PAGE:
2023 Ford Ranger PHEV towing

PHEV Ford Ranger can tow as much as the current pure-combustion truck

UK’s first PHEV pick-up gets highest torque figure of any Ranger, on-board generator and automatic ULEZ detector

The Ford Ranger PHEV has been revealed as the UK’s first plug-in hybrid pick-up, targeting small- and medium-sized business owners with wide-reaching chassis and technology upgrades, a competitive EV-only range figure and a hefty performance boost.

Production of the first electrified Ranger will begin in 2024, with European deliveries scheduled for the start of 2025. It is only the second zero-emission-capable pick-up so far confirmed for the UK, joining the all-electric Maxus T90EV

Ford has worked to match the characteristics of the current Ranger, giving it the same one-tonne payload, 3.5-tonne towing capacity and the highest torque figure of any model in the Ranger’s eight-strong line-up – although Ford has not given precise figures.

Power comes from Ford’s 2.3-litre Ecoboost four-cylinder petrol engine, boosted by a “relatively large” electric motor for a total output likely to eclipse that of any pure-combustion Ranger, including the 288bhp V6-engined Ford Ranger Raptor

Ford would not disclose the exact size of the electric motor’s battery, but said it will offer “more than” 27 miles of electric-only range. The Ford Kuga PHEV, which has a comparable electric-only range, uses a 14.4kWh battery. The Ranger’s battery will support AC charging only.

A PHEV powertrain was chosen over a pure-EV option, such as that of the US-market Ford F-150 Lightning, because – according to Matt Reilly, global chief strategist for the Ranger platform – it will “promote off-road use without the dependance on charging infrastructure, and future-proof the Ranger around the globe to meet tightening emissions regulations and EU green zone compliance.” 

He added that it was “the only technology” available right now that meets the requirements of Ranger customers.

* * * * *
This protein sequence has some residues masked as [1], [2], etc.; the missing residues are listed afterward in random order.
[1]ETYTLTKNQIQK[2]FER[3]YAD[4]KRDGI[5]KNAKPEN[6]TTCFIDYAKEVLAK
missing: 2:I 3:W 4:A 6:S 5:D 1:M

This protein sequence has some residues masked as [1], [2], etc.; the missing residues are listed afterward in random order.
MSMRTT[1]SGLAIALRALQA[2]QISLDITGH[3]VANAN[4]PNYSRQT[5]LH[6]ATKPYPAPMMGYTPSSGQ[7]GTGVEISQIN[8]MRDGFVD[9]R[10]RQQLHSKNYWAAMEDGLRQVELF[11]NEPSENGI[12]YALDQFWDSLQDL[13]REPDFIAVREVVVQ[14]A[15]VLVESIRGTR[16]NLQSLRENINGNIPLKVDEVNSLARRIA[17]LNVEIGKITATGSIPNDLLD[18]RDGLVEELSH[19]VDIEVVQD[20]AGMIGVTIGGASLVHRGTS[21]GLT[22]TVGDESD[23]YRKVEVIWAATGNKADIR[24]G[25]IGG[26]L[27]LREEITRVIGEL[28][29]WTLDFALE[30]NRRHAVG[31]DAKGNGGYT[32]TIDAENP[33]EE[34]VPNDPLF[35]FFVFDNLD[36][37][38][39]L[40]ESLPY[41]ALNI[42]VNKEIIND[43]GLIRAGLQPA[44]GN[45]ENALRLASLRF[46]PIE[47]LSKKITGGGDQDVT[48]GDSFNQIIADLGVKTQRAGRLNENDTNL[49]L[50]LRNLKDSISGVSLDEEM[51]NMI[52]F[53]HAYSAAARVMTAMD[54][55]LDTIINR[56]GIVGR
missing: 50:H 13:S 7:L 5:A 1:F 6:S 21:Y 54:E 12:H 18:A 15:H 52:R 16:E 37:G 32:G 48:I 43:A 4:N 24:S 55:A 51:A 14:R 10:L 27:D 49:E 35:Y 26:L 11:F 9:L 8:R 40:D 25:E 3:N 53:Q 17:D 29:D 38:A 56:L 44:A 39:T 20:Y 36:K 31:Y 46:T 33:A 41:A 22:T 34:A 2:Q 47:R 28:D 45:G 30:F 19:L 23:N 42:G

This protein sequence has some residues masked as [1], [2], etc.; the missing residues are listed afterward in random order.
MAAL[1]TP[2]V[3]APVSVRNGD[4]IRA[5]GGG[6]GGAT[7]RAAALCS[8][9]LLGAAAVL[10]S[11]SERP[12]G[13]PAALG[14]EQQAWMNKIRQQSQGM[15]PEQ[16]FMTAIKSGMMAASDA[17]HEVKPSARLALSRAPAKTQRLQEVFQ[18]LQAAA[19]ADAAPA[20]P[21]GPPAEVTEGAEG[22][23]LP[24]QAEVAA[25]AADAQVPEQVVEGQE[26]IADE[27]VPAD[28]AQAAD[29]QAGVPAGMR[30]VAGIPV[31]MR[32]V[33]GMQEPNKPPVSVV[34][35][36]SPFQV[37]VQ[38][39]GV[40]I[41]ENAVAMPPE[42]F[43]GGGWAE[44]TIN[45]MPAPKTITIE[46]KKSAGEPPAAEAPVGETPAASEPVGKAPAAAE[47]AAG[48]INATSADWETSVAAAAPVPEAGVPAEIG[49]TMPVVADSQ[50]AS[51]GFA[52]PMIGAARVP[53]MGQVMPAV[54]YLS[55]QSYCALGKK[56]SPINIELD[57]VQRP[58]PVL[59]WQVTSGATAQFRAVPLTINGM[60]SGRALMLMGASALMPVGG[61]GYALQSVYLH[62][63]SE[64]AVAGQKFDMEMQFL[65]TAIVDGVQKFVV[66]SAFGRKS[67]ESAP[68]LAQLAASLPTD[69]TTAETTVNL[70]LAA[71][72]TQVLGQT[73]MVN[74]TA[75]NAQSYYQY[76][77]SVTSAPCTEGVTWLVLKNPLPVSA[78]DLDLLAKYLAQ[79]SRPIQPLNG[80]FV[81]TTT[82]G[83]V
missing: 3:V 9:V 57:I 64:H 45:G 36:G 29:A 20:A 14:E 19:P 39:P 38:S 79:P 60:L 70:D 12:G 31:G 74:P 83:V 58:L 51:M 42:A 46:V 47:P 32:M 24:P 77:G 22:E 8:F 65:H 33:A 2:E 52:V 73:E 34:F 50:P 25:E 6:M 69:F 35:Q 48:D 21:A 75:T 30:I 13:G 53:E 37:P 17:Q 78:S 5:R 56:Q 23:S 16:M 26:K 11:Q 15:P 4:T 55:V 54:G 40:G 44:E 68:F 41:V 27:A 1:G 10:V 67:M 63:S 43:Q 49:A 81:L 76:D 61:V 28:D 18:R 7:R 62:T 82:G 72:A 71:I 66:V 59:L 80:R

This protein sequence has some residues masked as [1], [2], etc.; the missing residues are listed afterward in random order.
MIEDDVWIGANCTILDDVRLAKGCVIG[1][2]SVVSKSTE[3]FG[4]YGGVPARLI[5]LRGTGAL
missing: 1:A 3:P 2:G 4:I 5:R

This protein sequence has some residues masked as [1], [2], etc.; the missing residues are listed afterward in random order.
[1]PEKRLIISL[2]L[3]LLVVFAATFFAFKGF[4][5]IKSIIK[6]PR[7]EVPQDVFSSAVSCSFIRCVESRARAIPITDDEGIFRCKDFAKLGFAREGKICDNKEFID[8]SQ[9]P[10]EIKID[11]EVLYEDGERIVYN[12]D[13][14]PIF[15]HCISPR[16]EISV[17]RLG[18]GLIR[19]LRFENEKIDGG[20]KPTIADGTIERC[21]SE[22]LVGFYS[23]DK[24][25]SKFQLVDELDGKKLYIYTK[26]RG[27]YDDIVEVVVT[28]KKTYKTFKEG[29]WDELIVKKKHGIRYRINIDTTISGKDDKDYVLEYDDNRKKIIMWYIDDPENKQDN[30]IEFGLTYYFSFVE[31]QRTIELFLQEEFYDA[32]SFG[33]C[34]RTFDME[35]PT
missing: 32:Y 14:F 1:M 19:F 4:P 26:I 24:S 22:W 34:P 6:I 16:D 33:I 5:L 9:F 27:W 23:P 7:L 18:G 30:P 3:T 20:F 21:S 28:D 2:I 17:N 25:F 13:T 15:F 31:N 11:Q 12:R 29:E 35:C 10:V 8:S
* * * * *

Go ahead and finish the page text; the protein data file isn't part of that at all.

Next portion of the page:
Drivers can choose between one of four driving modes: EV Auto, where the engine cuts in when needed; EV Now, solely using electric power; EV Later, which uses the engine only, so that the electric charge is saved; and EV Charge, which uses part of the engine as a generator to charge the battery on the move.

To support the added weight of the hybrid system, Ford has given the chassis extra bracing and stronger suspension, and recalibrated the engine and steering to make it feel lighter but still similiar to the current car.

Targeting owners of small- and medium-sized businesses, it will be available with Pro Power – an on-board generator with three interior power outlets for use on a remote worksite or when camping. This is likely to be standard, although Ford will finalise this closer to the car’s 2024 market launch.

The model will also come with geofencing technology, whereby it will automatically detect when it enters a low-emission zone and switch to electric power, then return to the default EV Auto mode as it exits.

Ford did not disclose pricing but said it will “make sure it is in the sweet spot to uphold values and capability”. The company has not said whether it will launch a hybrid version of the entry-level single-cab Ranger. 

As for whether Ford could introduce a hybrid version of the hardcore Ranger Raptor, Ford commercial vehicle marketing manager Chris Rushton suggested it hasn’t been ruled out: “We will make sure the PHEV is available on those derivatives which are our most popular globally and especially with the European customer in mind.”